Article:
Posted on May 21st, 2017


REVISED 14.9.17

The relationship between Sri Lanka and India has always been very uneasy. Instead of falling down and worshipping India as the creator of everything, the Sri Lankans are wary and doubtful. They know that India has regional ambitions and clearly wishes to dominate Sri Lanka. They also know that India would like to control some at least of Sri Lanka‘s important territory. Therefore certain projects are looked at with suspicion.

To start with, Sri Lankans do not welcome a physical link with India. A land bridge (‘Hanuman Bridge’) has been mooted linking Rameswaram and Talaimannar at Palk Strait, This is to be an extension of the UN-ESCAP Trans Asian Highway    which was originally going to stop at India. There would also be two roads from Talaimannar, one to Colombo , the other to Trincomalee.

There is strong opposition to this. Such a link with Tamilnadu is dangerous said one critic. It will be suicidal for our survival and integrity. There is enough coming and going already, and a bridge will only open the flood gates for more Indian nationals into Sri Lanka said another.  A   land bridge would bring  a special type of malaria mosquito into Sri Lanka, said doctors. So far it has not come here.  What keeps it away is the ocean. So land bridge will help it come here.  We have eradicated malaria here.

The railway line constructed by  India thorough Mannar Island does not end at the Talaimannar station but goes beyond and has been raised to marry with a possible future bridge head at Talaimannar.  The railway should have been terminated on the main land. This would have left the sea open to Sri Lanka naval movement from north to south and easy movement for other seagoing craft as well, said critics. The introduction of a rail bridge between the mainland and the island of Mannar would block this. The railway is to continue from Talaimannar to Medawachchiya, for doubtful reasons.

In 2008  there was a proposal to lay an undersea power line  with submarine cable under the Gulf of Mannar. In 2010 there  were plans to set up interconnection of electricity grid between India and Sri Lanka to enable Sri Lanka to source electricity from India. Critics observed that India had the world’s biggest ever electricity blackout in 2012, where three regional grids, serving half the 1.2.billion population collapsed entirely. When power transmission lines are interconnected there is a possibility of cascade failure when one major power plant trips for some reasons.  Undaunted Yahapalana  said in 2017 that it  plans to connect Sri Lanka’s power grid to the Indian power grid to boost power generation within the next five years.

India  has  always had a deep interest in the Northern Province. India   signed an agreement in 2011 to develop the Kankesanturai port  and roads in Jaffna. But India’s main concern was with Trincomalee . Everybody knows this.

The Indo-Lanka Accord of 1987, signed during UNP rule, included  conditions for Trincomalee .The letters exchanged between India and Sri Lanka specified that Trincomalee or any other port of Sri Lanka will not be made available for military use by any country in a manner prejudicial to India’s interest  and that the work of restoring and operating the Trincomalee Oil Tanks will be undertaken as a joint operation between India and Sri Lanka.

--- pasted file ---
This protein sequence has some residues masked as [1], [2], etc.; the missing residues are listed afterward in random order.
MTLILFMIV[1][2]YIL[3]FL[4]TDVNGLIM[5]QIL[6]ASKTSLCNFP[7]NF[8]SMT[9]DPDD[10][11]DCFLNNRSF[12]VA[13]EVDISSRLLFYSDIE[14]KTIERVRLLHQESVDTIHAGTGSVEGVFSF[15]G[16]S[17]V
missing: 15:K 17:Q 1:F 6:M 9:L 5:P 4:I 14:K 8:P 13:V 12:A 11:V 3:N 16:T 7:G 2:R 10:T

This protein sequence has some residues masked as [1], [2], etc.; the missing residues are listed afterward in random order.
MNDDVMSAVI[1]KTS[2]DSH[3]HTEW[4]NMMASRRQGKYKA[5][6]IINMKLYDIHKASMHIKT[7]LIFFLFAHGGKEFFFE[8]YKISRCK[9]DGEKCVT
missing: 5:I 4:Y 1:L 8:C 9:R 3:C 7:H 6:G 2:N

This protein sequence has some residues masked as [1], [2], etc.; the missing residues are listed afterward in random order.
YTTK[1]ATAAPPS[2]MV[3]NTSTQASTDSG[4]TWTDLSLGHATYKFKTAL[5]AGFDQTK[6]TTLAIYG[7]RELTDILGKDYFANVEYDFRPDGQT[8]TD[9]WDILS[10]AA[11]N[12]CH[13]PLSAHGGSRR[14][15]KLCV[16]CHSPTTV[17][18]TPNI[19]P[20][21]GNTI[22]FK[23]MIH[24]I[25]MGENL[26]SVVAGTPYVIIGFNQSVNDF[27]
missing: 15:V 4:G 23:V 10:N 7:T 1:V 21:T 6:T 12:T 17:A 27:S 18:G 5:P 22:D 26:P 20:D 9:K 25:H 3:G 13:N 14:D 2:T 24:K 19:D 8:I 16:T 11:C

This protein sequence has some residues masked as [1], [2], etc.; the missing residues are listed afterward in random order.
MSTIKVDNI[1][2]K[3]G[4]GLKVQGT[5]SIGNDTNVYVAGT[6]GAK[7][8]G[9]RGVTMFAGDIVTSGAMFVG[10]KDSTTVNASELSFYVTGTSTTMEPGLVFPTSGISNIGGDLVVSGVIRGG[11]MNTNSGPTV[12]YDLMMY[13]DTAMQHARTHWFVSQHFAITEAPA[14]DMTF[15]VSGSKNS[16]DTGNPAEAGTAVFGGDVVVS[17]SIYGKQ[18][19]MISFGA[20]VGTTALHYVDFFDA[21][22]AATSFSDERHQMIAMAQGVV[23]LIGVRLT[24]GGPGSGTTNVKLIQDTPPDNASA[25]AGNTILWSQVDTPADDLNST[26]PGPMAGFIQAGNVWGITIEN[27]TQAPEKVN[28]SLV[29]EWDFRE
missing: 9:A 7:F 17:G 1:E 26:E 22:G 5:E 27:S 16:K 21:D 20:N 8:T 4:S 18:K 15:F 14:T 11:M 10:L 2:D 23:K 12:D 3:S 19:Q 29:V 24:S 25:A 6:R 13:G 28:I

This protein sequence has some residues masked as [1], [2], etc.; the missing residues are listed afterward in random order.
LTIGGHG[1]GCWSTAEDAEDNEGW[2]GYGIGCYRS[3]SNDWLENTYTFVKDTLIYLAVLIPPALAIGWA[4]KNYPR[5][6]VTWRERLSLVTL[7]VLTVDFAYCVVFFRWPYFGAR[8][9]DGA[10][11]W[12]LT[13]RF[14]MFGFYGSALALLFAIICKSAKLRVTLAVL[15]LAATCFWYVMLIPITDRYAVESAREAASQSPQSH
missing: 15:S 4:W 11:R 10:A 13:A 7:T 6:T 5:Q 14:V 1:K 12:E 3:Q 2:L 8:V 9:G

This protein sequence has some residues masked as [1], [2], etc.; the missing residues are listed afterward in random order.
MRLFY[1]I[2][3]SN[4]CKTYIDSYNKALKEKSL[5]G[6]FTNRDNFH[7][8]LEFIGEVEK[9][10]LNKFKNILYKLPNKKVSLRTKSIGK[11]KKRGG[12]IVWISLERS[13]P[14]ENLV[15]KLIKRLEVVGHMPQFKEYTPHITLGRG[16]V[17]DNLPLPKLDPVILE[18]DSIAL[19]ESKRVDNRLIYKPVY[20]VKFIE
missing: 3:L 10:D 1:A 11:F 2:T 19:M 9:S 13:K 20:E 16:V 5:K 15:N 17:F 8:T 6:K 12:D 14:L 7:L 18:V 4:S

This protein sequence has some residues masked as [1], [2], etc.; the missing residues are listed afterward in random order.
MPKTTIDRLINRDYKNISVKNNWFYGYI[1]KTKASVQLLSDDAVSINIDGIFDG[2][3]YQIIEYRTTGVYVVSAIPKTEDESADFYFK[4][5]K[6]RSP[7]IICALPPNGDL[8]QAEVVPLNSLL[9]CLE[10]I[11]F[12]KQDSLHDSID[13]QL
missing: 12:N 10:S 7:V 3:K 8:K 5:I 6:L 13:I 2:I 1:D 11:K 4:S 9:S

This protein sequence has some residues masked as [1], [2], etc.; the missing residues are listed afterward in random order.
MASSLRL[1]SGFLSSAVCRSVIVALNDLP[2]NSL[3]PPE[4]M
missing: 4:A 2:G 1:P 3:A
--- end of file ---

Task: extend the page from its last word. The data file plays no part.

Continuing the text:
In 2002, during the UNP government, Prime Minister Ranil Wickremasinghe, together with a team of advisors, including Chairman, Ceylon Petroleum Corporation  (CPC)  and the Minister for Petroleum industries, visited India. India wanted to take over the Sri Lankan petroleum trade, ‘lock stock and barrel’.  Prime Minister Ranil Wickremasinghe was agreeable .However, Chairman CPC had vehemently protested against the proposal, supported by his Minister and the proposal fell through. India had failed in its attempt to grab the Sri Lankan petroleum trade in its entirety. (Island 25.4.17 p 9)

But in the same year, 2002, the UNP government set up the Lanka India Oil Corporation (LIOC), a subsidiary of Indian Oil Corporation, and handed over one-third of the petroleum business in Sri Lanka to LIOC. Thereby removing the monopoly enjoyed by the CPC. It was done by a cabinet paper without any competitive bidding process. LIOC thereafter started a string of fuel stations countrywide and provided marine bunkering at Trincomalee   and Colombo. In 2016, LIOC owned 189 filling stations in the country  LIOC made a profit of 4.73 billion in 2014-2015. The profits go to India, because 75% of the shares are held by India Oil Corporation.

No assessment has been made whether there was any real economic benefit gained by LIOC coming into Sri Lanka, said critics. ‘All that happened was that 100 of the best filling stations were given to LIOC for USD 35 million’ Critics also observed that the price of oil  declined these last few years and the profit from one litre of diesel increased from Rs. 5 to Rs. 39. LIOC  made an additional profit of over Rs. 8 billion. This windfall profit had not  taxed by the government.